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P.S. I Still Love You (To All the Boys I've Loved Before Series #2)

P.S. I Still Love You (To All the Boys I've Loved Before Series #2)

4.4 63
by Jenny Han

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Given the way love turned her heart in the New York Times bestselling To All The Boys I’ve Loved Before, which School Library Journal called a “lovely, lighthearted romance,” it’s no surprise that Laura Jean still has letters to write.

Lara Jean didn’t expect to really fall for Peter.

She and Peter were


Given the way love turned her heart in the New York Times bestselling To All The Boys I’ve Loved Before, which School Library Journal called a “lovely, lighthearted romance,” it’s no surprise that Laura Jean still has letters to write.

Lara Jean didn’t expect to really fall for Peter.

She and Peter were just pretending. Except suddenly they weren’t. Now Lara Jean is more confused than ever.

When another boy from her past returns to her life, Lara Jean’s feelings for him return too. Can a girl be in love with two boys at once?

In this charming and heartfelt sequel to the New York Times bestseller To All the Boys I’ve Loved Before, we see first love through the eyes of the unforgettable Lara Jean. Love is never easy, but maybe that’s part of what makes it so amazing.

Editorial Reviews

March 15, 2014 - Booklist
"A sweet and charming sequel that is sure to be devoured by fans of the first book."
School Library Journal
Gr 9 Up—The Song sisters are back, and Lara Jean's boy troubles are even more complicated in this To All the Boys I've Loved Before (S. & S., 2014) sequel. The quixotic middle Song sister has fallen for popular Peter, and they've become a real couple. Navigating the awkward and thrilling aspects of her first relationship, Lara Jean inwardly debates realistic teen quandaries: how far should she go with Peter and whether she'll become one of those girls who forgets about her friends once she has a boyfriend. But when her former best friend and Peter's ex Genevieve continues to wreak havoc on the relationship (including making a video of a very private moment that goes viral) and a former crush comes back into the picture, the teen has to decide if she and Peter are meant to be after all. In this tender romance, Han returns to the angsty push-and-pull of her "Summer I Turned Pretty" series (S. & S.), presenting two viable (and swoony) contenders for Lara Jean's heart. The protagonist is just as lovable, quirky, and kind as in the previous volume, volunteering at a nursing home with gusto and trying to balance out her family's issues (including helping to set up her widower dad with a girlfriend). A semi-resolved ending hints at a possible sequel. Stephanie Perkins, Sarah Dessen, and Kody Keplinger fans will love this volume. VERDICT The sparkling dialogue, heartwarming sister relationships, and honest talk about sex and slut-shaming make this a must-have title for teen collections.—Shelley Diaz, School Library Journal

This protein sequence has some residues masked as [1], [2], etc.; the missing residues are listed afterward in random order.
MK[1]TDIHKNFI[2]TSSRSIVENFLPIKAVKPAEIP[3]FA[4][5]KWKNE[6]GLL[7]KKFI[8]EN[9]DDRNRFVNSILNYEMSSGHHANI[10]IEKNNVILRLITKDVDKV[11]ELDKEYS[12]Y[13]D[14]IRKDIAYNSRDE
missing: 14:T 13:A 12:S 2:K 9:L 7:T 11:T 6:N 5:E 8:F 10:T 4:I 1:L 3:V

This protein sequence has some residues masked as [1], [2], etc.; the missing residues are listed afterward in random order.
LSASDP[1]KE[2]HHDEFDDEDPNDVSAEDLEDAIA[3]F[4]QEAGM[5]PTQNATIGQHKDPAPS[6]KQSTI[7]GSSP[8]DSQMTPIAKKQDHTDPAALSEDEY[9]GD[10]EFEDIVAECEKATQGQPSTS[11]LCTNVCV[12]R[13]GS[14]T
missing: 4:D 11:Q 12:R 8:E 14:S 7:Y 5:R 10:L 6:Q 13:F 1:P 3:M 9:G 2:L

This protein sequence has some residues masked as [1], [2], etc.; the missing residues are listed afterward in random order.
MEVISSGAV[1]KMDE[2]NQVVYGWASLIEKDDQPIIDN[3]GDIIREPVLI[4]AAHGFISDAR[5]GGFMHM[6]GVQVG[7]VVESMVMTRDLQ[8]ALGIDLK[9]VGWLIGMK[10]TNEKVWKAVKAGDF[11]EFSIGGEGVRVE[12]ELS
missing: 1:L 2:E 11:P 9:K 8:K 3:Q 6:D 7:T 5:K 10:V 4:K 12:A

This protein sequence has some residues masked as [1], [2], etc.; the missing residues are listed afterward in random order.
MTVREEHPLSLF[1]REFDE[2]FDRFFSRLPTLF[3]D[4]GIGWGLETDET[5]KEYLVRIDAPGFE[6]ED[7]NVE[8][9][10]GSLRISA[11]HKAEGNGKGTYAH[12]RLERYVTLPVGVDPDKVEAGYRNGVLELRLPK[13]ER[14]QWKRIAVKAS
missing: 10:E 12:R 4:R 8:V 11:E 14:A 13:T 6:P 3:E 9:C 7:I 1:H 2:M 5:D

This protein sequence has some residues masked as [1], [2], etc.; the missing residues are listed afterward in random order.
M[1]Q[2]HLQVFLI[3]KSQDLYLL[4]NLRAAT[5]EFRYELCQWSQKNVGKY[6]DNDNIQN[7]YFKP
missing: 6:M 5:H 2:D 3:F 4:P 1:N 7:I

Kirkus Reviews
Lara Jean's romantic entanglements complicate themselves further. In the wake of the events detailed in To All the Boys I Loved Before (2014), Lara Jean confesses her love for handsome golden boy Peter. This frees the pair to start a romantic relationship with a clean slate, but over the course of the novel it becomes clear that embarking on a relationship that turns an aggressive blind eye to baggage is never a good idea. When a viral video of a steamy love session between Peter and Lara Jean rears its ugly head and a boy from the past enters Lara Jean's life once more, Lara Jean's life gets complicated. Every character from Han's adored previous novel is back, with new dimensions given to nearly every one of them. Subplots abound, among them two involving Lara Jean's father and Peter's ex-gal Genevieve, but benefitting most from this second look is John Ambrose McClaren, a boy briefly referenced in the former book who is thrust into the spotlight here as Peter's rival for Lara Jean's heart. With all these characters bouncing around, Han occasionally struggles to keep a steady hand on the novel's primary thrust: Lara Jean's emotional development. Han gets the job done in the end, but this overeventful sequel pales to the original where structure is concerned. The author's greatest success remains her character work, and the book does indeed give everyone a solid arc, narrative be damned. A satisfying if slightly lesser sequel. (Romance. 13-17)

Product Details

Simon & Schuster Books For Young Readers
Publication date:
To All the Boys I've Loved Before Series , #2
Edition description:
Sales rank:
Product dimensions:
5.50(w) x 8.20(h) x 0.90(d)
Age Range:
12 - 17 Years

Read an Excerpt

P.S. I Still Love You


KITTY’S BEEN A LITTLE COMPLAINER all morning, and I suspect both Margot and Daddy are suffering from New Year’s Eve hangovers. And me? I’ve got hearts in my eyes and a letter that’s burning a hole in my coat pocket.

As we’re putting on our shoes, Kitty’s still trying to weasel her way out of wearing a hanbok to Aunt Carrie and Uncle Victor’s. “Look at the sleeves! They’re three-quarter length on me!”

Unconvincingly Daddy says, “They’re supposed to be that way.”